Before I start this post, a few disclaimers:
Firstly, this post comes with trigger warnings for rape, rape culture, and ableism.
Second, I do not speak for all autistic people here, or even for all autistic men.
And third, and probably most importantly, I have an incredible amount of privilege as a cis het allosexual man who has been lucky enough never to have his consent violated in any but the most minor of ways. That means that when it comes to discussions of less-privileged people’s experiences around sexual assault, sexual harassment, and frankly even normal dating experiences, you should listen to those people, and not to me, where we differ.
All that being said, I am underprivileged in a couple of ways, and the most important here is that I am autistic, and something I’ve seen a lot in recent days has been rape culture and ableism working synergistically with each other in ways I find deeply disturbing. So I’m going to talk a little about that here, so maybe people reading this won’t fall into the particular pitfall I’m seeing others fall into (even as I’m undoubtedly going to fall into others myself).
As background, there is some discussion going on at the moment of a story about a minor celebrity. I — and pretty much all the women I know, and most of the men I personally associate with who’ve commented on it — read that story as the celebrity being a dangerous sexual predator who repeatedly sexually assaulted a woman. Some men on the Internet, though, claim to read the story as being “a bad date”, “a sad story about mixed messages” and so on.
Now from this, two takes have arisen that I find wrong in equally important ways.
One of those takes is “he clearly got mixed signals, it’s no-one’s fault, mixed messages are A Thing and it’s not his fault if her body language was difficult to read”. Now, before we go *any* further, I will point out that two problems with this are, firstly, that in this particular story the woman said “no”, explicitly, clearly, and repeatedly, and secondly that, as Dale Smith put it on Twitter, “if you’re getting mixed messages that means that some of the messages you’re getting are telling you to stop”. Either of those, even ignoring anything I say later, would be enough in itself to demolish this argument utterly.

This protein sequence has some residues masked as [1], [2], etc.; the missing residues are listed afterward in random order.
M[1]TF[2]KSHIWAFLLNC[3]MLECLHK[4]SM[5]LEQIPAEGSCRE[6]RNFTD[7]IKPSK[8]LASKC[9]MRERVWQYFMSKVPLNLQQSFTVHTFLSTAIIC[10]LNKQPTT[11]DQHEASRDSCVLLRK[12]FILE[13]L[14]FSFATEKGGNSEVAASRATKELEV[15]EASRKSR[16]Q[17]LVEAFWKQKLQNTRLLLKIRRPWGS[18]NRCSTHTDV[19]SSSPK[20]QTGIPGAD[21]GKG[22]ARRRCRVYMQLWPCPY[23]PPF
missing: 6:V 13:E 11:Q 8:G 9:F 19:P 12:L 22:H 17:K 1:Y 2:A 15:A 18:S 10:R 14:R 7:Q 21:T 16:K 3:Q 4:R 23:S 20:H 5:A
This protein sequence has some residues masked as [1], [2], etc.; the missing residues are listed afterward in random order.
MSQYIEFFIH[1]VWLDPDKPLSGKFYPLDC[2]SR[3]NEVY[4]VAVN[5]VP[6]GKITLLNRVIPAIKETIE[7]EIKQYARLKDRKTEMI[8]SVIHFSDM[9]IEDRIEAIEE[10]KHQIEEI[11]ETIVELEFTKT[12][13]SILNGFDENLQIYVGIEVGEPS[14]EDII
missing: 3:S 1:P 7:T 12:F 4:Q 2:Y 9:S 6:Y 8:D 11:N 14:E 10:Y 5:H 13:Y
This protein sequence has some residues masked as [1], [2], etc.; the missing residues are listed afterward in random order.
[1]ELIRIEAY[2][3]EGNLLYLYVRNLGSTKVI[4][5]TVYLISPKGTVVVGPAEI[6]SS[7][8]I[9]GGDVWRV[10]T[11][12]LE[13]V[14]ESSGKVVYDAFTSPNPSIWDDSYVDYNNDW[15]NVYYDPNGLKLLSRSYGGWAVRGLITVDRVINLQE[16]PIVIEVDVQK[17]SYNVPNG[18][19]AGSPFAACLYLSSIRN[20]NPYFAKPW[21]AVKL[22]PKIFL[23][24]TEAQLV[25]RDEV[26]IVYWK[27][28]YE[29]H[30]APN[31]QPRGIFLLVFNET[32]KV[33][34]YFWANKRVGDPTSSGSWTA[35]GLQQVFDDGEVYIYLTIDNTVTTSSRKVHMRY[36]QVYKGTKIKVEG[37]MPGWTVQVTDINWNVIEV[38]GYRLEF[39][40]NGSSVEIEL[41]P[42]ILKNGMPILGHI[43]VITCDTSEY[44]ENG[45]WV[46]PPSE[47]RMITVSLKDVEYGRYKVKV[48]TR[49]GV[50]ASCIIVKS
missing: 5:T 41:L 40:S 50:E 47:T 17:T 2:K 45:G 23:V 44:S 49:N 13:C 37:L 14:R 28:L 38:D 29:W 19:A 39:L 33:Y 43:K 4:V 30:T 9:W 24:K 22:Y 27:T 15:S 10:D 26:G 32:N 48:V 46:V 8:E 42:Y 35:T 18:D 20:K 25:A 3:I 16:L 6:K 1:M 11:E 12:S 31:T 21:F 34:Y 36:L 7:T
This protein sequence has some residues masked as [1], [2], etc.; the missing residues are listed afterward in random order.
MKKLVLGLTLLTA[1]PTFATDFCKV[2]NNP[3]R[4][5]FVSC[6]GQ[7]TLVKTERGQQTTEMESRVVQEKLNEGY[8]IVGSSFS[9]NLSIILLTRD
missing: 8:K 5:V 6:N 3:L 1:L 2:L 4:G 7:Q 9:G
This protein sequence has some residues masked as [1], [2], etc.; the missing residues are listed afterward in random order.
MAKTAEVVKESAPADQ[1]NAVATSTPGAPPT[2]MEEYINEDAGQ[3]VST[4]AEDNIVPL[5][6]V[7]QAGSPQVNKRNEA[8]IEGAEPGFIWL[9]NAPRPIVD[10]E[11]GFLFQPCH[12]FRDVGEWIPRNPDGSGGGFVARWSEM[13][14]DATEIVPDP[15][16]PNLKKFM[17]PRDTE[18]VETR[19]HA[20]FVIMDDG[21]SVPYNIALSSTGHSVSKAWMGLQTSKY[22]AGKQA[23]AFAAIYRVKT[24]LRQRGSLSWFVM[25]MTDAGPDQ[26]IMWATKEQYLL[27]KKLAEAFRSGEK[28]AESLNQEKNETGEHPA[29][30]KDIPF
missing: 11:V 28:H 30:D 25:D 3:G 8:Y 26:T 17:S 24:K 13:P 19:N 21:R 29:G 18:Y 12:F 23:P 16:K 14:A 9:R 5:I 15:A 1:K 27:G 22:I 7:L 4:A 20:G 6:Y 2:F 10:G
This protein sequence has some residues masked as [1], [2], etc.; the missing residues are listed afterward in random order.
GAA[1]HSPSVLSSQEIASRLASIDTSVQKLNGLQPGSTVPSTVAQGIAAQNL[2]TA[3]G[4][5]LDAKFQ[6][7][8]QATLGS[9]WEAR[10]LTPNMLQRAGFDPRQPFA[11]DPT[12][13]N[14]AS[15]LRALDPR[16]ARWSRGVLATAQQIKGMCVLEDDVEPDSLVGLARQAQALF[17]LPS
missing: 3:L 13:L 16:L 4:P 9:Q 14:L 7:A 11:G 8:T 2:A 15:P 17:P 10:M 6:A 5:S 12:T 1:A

The other take, though, is one I’ve seen being made by non-shitty people (unlike the first) and is something along the lines of “any man who says he can’t read obvious signals from someone’s body language is a liar and probably a rapist.”
Now, I completely understand the thought process behind that, and largely agree with it. But “largely” is not the same as “wholly”, and there’s a very important exception there — there really are people who can’t read body language.
Blind people, most obviously, can’t see body language in the most literal way. But also, many (not all) autistic people, including myself, can’t read body language, certainly not well enough to interpret it with any fluency in the moment. (I can, sometimes, pick up a little of what someone is trying to communicate, if I try very hard, but in much the same way I can pick up a little of Greek after having done a year of Classical Greek in school aged twelve and only getting 33% in the exam — I can sound out most of the letters, guess at the meaning of some words based on their resemblance to English, but have a working vocabulary of two-and-a-bit words (I just went through it in my head — I can remember, I think, the words for man, bull, and pull, but I’m not sure about the last one)).
That’s something that differs between autistic people, and it’s not a hard-and-fast rule that no autistic person can pick up on body language — hell, after twelve years of marriage, I am almost able to guess whether or not my wife needs a hug without her saying so with almost fifty percent accuracy — but there are definitely people out there, not a large number as a proportion of the population, but a large number in absolute terms, who can’t read body language.
And… frankly, I’ve found the large numbers of people saying that we don’t exist — even though they’re doing so for the best motives, for the motive of trying to stop rape, something that I couldn’t support more — a little distressing today. Almost traumatising. Because we do exist.